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Liberia: NEC Says Supreme Court’s Ruling On “Code of Conduct” is Monkey Wrench, Could impact Election Timetable and Open Floodgate of “Due Process” Complaints



By Symthe-Socrates Saywon



MONROVIA– The Chairman of the National Election Commission of Liberia, Cllr. Jerome Korkoya, in a VOA Daybreak Africa interview Thursday giving the Commission’s first reaction to the ruling on the “Code of Conduct” issued yesterday by Supreme Court of Liberia ruling in a case brought before the high Court by Vice Presidential Aspirant of the Liberty Party, Mr Harrison Karnwea after he was denied nomination for violating the Code of conduct, said he respects the ruling of the Court but  thinks ” the requirement of “due process” might not only impact the rest of the commission’s schedule but likely open a floodgate of due process complaints and appeals”.

The Commission Chairman further told VOA that “the Justices of the High Court acknowledged that Karnwea violated Section 5.1 of the contentious Code of Conduct (CoC) by holding a press conference on March 14 while serving as Managing Director of the Forestry Development Agency (FDA). Mr Karnwea announced his resignation from the ruling party and officially joined the Liberty Party.

In the Court’s ruling, they opined that Mr. Karnwea should have been those spelt out in Section 5.9 of the Code of Conduct, noting,   that the National Elections Commission did not exercise “due process” before disbarring Karnwea from contesting as Vice President on the ticket of the Liberty Party.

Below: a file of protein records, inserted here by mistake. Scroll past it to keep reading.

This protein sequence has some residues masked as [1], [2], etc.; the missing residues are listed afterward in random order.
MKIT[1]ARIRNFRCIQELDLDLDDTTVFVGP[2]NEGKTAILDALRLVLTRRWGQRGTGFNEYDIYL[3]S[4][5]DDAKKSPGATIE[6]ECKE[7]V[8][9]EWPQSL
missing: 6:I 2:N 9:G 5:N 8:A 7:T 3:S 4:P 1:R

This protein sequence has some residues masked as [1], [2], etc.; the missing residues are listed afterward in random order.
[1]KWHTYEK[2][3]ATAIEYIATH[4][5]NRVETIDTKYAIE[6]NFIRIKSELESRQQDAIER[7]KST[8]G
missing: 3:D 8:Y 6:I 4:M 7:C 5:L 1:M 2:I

“Everyone must be given an opportunity to be heard, the level of penalty should be done after the adjudication. We wonder how the NEC made the determination without conducting investigation,” Justice Banks noted.

The court disagreed over the manner in which the records were handled by the NEC, observing that “There is no record filed by NEC lawyers and everyone should be must be given due process. No one should be personally bound until he/she a day in court. NEC made serious error in that the rejection was single handedly signed by the Chairman instead of everyone on the board of commissioners.”

The court ruled that NEC was in grave breach of the Constitution and the election law by rejecting Karnwea without due process. “Due process is mandatory and must be accepted by all legal institutions and it’s a requirement,” Justice Banks said.

Chairman Korkoya in his VOA interview said  “while the Commission is not taking issues with the court, when NEC was preparing for the elections, it did not have any provision there for the kind of requirement that has been imposed with respect to the due process”.

“You know, when you give due process, all the attending characteristics will require time. People may appear and then ask you that look I am not ready or my counsel is not here. So all of these requests you have to accommodate. And then you cannot grant due process and don’t abide by all of the attending conditions”, the Commission Chairman told VOA.

“I am just concerned that those kinds of activities that we must accommodate if we have to afford due process may interfere with our planning that could take us a little more further.”

The election is scheduled for October 10, 2017  and final listing of candidates is July 31st  while objection of candidates and appeals continue to August 9th but the new imposition by the Supreme Court on the National Election Commission of “due process”, could impact the current timetable which could pose a delay on October 10th scheduled date of  the election.



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